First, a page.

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carbon lover

Rough_Rock
Joined
Jan 19, 2003
Messages
37
My boyfriend and I are looking for diamond engagement rings. I''m excited!

We''ve been reading everything we can find about purchasing the right diamond. Can anyone tell me whether it''s worth buying the Ideal Scope, a loupe (which magnification) and any other tool to help us pick the right diamond? Does anyone know what a spectrascope is?
 

Garry H (Cut Nut)

Super_Ideal_Rock
Trade
Joined
Aug 15, 2000
Messages
14,913
Forget the spectrascope, far too technical. Be careful with a loupe about trying to become a clarity grader overnight - go with the cert and or use an appraiser if in doubt.
I am biased about the Ideal-scope but i have not bought a diamond for years without first checking it that way. We find 95% of non trade people pick it up real quick - but get the CZ!!!!
 

dymonite

Rough_Rock
Joined
Oct 7, 2002
Messages
49
The five essential components that I used:

Ideal-scope
Your own eyes (after looking at lots of diamonds)
Sarin report/Diamond Certificate
HCA
Reliable appraiser

If you do this you will get a better diamond than >95% of the population.
 

dymonite

Rough_Rock
Joined
Oct 7, 2002
Messages
49
Oh,

I never learnt to use the loupe properly and the ideal-scope is heaps more easy and provides more useful info. I think an inclusion map from a reliable certificate is enough for practical purposes.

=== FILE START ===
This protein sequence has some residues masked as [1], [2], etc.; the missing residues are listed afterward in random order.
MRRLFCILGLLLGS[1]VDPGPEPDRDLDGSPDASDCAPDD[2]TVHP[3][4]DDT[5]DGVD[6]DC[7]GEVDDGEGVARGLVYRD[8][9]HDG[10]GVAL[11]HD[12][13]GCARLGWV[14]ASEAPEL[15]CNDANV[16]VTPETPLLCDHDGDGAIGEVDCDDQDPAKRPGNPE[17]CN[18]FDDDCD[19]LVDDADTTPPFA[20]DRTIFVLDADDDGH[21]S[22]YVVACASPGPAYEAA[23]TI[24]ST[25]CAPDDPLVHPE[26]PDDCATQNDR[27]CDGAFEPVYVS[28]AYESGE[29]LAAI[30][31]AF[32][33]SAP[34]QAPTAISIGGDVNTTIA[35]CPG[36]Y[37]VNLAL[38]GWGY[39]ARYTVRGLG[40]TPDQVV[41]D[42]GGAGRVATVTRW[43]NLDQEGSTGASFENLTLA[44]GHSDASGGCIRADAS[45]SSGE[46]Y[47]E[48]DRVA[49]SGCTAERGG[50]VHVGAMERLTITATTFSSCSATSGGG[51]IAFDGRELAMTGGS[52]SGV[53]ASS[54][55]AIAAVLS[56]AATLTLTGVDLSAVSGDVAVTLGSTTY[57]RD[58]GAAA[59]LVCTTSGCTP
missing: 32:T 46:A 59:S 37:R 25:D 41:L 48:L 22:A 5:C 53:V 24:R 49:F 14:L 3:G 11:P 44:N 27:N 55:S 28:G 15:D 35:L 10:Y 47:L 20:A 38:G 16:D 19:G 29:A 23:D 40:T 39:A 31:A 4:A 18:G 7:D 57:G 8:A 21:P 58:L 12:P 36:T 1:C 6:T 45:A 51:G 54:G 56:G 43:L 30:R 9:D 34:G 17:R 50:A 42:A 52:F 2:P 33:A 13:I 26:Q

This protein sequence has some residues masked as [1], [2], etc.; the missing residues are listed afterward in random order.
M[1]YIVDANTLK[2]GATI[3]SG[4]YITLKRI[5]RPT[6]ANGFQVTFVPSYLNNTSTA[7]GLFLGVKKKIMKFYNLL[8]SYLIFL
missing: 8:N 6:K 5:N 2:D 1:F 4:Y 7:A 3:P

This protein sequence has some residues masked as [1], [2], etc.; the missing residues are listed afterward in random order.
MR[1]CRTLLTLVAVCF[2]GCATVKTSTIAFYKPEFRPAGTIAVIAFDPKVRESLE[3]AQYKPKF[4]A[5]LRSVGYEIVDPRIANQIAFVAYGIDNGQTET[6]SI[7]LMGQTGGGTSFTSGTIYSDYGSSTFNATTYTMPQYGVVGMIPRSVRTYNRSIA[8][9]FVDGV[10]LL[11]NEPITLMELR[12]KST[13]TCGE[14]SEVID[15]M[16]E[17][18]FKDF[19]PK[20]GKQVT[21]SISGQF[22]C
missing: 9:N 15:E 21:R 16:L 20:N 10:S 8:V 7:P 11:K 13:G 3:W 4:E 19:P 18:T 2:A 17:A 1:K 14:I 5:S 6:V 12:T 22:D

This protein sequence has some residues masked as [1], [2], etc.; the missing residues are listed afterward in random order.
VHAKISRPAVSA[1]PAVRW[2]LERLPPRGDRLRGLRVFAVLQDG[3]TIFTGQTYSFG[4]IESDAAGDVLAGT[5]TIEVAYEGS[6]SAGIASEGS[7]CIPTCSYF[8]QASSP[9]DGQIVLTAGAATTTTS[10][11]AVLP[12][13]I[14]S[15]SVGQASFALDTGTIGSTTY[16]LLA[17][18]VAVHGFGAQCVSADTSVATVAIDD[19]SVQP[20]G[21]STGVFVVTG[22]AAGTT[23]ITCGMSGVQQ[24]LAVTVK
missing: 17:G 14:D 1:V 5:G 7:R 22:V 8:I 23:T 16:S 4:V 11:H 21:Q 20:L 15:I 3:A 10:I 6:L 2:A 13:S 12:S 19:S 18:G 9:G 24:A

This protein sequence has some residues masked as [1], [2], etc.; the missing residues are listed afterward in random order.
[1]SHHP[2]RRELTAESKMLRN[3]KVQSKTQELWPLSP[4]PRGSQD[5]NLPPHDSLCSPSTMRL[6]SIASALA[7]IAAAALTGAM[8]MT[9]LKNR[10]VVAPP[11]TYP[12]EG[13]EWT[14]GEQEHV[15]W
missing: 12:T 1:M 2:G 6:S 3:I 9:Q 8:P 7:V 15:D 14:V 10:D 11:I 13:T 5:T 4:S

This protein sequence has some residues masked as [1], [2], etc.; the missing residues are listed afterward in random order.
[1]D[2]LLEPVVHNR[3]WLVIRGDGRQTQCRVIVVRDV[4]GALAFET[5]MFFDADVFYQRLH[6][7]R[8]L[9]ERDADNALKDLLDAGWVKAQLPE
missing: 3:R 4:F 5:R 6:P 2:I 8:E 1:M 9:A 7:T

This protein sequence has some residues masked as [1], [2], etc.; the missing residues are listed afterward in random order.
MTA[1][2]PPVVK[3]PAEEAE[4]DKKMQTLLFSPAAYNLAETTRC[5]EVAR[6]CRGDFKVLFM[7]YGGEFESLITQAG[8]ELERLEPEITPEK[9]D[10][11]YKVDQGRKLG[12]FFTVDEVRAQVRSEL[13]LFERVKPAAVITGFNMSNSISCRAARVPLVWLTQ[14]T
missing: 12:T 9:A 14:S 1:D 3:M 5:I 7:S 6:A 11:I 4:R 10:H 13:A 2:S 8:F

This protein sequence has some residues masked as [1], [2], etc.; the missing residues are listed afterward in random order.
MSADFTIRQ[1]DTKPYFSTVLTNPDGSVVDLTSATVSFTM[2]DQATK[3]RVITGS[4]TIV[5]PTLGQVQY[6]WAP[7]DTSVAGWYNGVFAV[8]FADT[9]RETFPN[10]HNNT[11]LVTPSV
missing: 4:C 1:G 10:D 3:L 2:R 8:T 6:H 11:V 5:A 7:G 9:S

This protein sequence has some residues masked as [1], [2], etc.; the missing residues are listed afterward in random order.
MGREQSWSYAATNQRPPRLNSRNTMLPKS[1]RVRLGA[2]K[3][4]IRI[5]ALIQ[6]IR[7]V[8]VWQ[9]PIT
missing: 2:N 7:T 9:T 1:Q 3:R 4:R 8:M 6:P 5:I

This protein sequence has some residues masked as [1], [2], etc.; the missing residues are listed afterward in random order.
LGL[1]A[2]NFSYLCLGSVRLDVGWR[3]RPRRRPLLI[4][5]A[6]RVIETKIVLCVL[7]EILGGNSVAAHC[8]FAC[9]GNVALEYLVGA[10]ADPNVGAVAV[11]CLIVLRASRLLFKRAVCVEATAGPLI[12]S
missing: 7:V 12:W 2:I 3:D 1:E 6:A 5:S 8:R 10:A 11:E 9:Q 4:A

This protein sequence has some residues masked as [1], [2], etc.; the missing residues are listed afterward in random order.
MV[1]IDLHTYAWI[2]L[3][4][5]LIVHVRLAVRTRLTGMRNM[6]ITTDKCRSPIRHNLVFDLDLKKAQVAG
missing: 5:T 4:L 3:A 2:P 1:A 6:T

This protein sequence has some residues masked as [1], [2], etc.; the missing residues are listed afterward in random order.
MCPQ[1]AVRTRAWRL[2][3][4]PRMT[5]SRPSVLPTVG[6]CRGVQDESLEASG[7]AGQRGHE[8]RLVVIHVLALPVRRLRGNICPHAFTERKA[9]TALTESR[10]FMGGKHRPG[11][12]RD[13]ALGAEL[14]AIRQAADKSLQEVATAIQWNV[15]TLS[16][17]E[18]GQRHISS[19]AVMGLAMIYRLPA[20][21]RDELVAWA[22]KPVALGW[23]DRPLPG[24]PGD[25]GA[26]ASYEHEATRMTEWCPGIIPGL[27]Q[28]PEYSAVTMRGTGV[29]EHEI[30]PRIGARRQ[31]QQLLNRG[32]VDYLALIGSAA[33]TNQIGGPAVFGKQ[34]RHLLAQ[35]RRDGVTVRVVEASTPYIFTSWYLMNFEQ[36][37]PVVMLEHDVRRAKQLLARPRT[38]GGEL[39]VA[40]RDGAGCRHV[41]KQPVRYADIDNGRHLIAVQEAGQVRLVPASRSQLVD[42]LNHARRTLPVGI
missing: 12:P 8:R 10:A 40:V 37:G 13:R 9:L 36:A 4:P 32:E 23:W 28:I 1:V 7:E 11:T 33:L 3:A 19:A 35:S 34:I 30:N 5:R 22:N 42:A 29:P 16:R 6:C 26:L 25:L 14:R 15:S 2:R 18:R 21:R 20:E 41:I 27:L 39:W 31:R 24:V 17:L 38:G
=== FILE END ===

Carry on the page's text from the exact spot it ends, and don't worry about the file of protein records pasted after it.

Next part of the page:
Email me and I will send a summary of the process that I went through to choose a diamond.
 

Richard Sherwood

Ideal_Rock
Joined
Sep 25, 2002
Messages
4,924
"Dead on the money" is American slang for "dead right". In other words, correct.

I keep forgetting that these boards get international attention. Sometimes I'm sure people from other countries scratch their heads and say "huh?" when they read some of the slang expressions which come so naturally to the tongue.
 

JayTee

Rough_Rock
Joined
Dec 6, 2002
Messages
62
Also be sure to read some of the tutorials that are linked off of this website. Garry Holloway's tutorial was of great help to me.

Dymonite is right, that you need to look at a lot of diamonds, along with their associated certificates/inclusion maps. If anything, it will help you develop an opinion about what you like/don't like and what you absolutely don't want. You'll be able to correlate what inclusions look like in real life as opposed to the 2D drawings on an inclusion map. Also, it will help you establish the baselines of what you are looking for in terms of size/cut/clarity.

Don't forget to post some possible candidates for your choice back onto this newsgroup. . . I got great advice from many of the stalwarts here about the stones I was looking at, as well as diagrams and explanations whenever I didn't get what people were telling me.


good luck!
 

Mara

Super_Ideal_Rock
Joined
Oct 30, 2002
Messages
31,003
Comment on the loupe..it's fun to have but I can almost guarantee you won't be able to detect anything with it unless you are looking at an SI stone. With our VS1 I just stare blankly at the stone and eventually get a headache. We have a nice little 10x loupe.

Loupe would also be fun if you want to see the hearts and/or arrows if you end up with a branded stone. But I agree..the other elements mentioned by Dym are great to have. We didn't get an IdealScope but I wish we had..it would have been nice to whip that puppy out at the stores.
 

Garry H (Cut Nut)

Super_Ideal_Rock
Trade
Joined